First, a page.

'The Amazing Spider-Man' — been there, done that
"The Amazing Spider-Man," directed by Marc Webb and starring Andrew Garfield, needs a better reason to exist than Spidey swinging in 3D like a happy pendulum through Manhattan. We've heard seen this story before, and with a more convincing lead, too, writes Seattle Times movie critic Moira Macdonald in this review. The film is playing at several Seattle-area theaters.
Seattle Times movie critic
'The Amazing Spider-Man,' with Andrew Garfield, Emma Stone, Rhys Ifans, Denis Leary, Campbell Scott, Irrfan Khan, Martin Sheen, Sally Field. Directed by Marc Webb, from a screenplay by James Vanderbilt, Alvin Sargent and Steve Kloves, based on the Marvel comic book by Stan Lee and Steve Ditko. 138 minutes. Rated PG-13 for sequences of action and violence. Several theaters.
'The Amazing Spider-Man' trailer
"The Amazing Spider-Man," directed by Marc Webb (whose credits include "(500) Days of Summer") and starring Andrew Garfield, comes to the screen with a tricky burden on its skinny Spidey shoulders: Not only does it need to be good popcorn entertainment, as every would-be summer blockbuster aspires to be, but it also needs to justify its own existence. We've already been given an origin story of Spider-Man/Peter Parker: Sam Raimi's blockbuster "Spider-Man," which was marvelous fun — and came out just 10 years ago, starring Tobey Maguire and Kirsten Dunst. Do we really need another, covering virtually the same ground? The answer is, alas, no.
That's not to say that "The Amazing Spider-Man" isn't a perfectly good and enjoyable movie on its own merits; it's well cast (with one exception), smartly directed and often technically dazzling. Garfield (who, with "Never Let Me Go" and "The Social Network," is getting younger with every role) makes a jittery, troubled Peter Parker, the smart kid who gets bitten by a spider and develops superpowers that he must learn to use responsibly. Though it's hard to accept the handsome, tousled-haired Garfield as a nerdy outsider ignored by girls (something Maguire easily sold), he gives Peter a nervous, halting voice and a wistful slouch; this is a kid who isn't quite sure who he is. He's paired with Emma Stone, who's never less than utterly charming on screen, and here plays teen queen Gwen Stacy with a wry knowingness. On her first kiss from Peter/Spidey — he cleverly uses his web spinners to twirl her into an embrace — she breathes a funny, resigned, "Oh, I'm in trouble."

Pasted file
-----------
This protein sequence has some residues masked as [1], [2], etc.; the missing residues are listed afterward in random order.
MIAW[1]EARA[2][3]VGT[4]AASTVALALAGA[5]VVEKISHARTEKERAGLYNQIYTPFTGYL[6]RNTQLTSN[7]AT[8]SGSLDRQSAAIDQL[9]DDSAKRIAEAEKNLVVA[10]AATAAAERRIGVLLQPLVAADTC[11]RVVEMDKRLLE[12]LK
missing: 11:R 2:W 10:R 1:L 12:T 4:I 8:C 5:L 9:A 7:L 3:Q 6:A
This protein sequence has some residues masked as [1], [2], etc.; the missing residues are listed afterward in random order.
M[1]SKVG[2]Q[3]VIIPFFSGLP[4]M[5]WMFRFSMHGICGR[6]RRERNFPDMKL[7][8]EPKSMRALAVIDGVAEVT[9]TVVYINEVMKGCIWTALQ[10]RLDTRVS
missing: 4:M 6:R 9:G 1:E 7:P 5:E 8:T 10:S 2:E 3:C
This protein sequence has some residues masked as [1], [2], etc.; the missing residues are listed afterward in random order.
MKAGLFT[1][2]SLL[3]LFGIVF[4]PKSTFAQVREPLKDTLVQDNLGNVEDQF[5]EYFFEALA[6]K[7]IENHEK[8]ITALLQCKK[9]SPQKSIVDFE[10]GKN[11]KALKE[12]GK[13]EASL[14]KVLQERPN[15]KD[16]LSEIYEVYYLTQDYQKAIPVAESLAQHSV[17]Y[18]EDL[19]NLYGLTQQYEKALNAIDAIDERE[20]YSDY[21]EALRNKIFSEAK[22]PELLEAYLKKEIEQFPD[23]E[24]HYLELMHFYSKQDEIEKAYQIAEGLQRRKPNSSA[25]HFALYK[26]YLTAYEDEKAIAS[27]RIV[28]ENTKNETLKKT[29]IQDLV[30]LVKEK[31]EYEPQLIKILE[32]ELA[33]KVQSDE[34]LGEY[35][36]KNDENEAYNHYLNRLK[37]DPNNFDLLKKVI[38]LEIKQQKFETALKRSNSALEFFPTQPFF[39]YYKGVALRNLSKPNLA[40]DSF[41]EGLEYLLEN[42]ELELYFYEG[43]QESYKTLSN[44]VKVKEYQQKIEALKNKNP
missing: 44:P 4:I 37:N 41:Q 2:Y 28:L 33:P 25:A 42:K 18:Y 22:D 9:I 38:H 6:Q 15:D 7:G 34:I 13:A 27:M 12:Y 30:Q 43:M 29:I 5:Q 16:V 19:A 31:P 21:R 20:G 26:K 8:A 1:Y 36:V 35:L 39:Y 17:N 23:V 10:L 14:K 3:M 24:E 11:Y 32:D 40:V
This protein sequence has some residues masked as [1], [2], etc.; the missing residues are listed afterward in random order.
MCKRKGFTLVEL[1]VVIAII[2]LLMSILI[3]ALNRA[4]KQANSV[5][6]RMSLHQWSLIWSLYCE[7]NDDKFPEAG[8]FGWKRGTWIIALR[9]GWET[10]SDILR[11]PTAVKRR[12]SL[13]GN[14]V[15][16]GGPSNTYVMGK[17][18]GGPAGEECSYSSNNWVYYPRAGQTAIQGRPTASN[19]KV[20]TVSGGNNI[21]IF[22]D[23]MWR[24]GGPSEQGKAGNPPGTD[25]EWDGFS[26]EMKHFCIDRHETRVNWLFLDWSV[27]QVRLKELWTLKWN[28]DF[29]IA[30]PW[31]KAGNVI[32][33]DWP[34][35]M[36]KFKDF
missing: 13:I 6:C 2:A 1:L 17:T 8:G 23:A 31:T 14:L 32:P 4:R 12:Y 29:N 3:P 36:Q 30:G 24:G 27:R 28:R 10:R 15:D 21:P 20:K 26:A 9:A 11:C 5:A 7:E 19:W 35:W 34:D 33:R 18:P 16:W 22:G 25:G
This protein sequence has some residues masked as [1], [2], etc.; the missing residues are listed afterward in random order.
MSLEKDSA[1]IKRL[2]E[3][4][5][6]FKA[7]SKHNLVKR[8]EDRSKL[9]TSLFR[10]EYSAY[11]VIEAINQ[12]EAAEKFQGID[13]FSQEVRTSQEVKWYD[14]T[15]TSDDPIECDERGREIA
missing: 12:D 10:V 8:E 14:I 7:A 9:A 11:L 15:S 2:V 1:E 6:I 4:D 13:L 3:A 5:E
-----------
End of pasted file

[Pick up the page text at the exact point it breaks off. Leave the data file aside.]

No, the kids are fine, and Martin Sheen and Sally Field are touching as Peter's kind guardians Uncle Ben and Aunt May. The problem here is Rhys Ifans, cast as the villain Dr. Curt Connors; a white-lab-coated fellow with a disconcerting ability — aided by various mysterious chemicals — to turn himself into his hideous alter ego, The Lizard. (That's the primary plot change from the 2002 movie: a different villain. And, alas, no Daily Bugle.) Ifans generally projects a quietly comic shyness on-screen (he always seems on the verge of polite embarrassment), and his Dr. Connors seems too small a creation for this big-screen beast of a movie. His actions don't make much sense — even comic-book sense — and he's just not enjoying his evilness in the way popcorn-movie villains should. Willem Dafoe's Green Goblin, from Raimi's 2002 movie, could eat this character for lunch and have room for seconds.
Perhaps the argument for this movie is the opportunity to see Spider-Man swinging like a happy pendulum through Manhattan in 3D — and yes, it looks great, but so did Maguire in 2D. If Raimi's "Spider-Man" didn't exist, I'd be a lot more enthusiastic about "The Amazing Spider-Man," but Webb and his crew can't keep a certain whiff of been-there-done-that from the proceedings. It's a nice try, but you wish all this talent could bring us something we haven't seen before. Sorry, Spidey.
Moira Macdonald: 206-464-2725 or firstname.lastname@example.org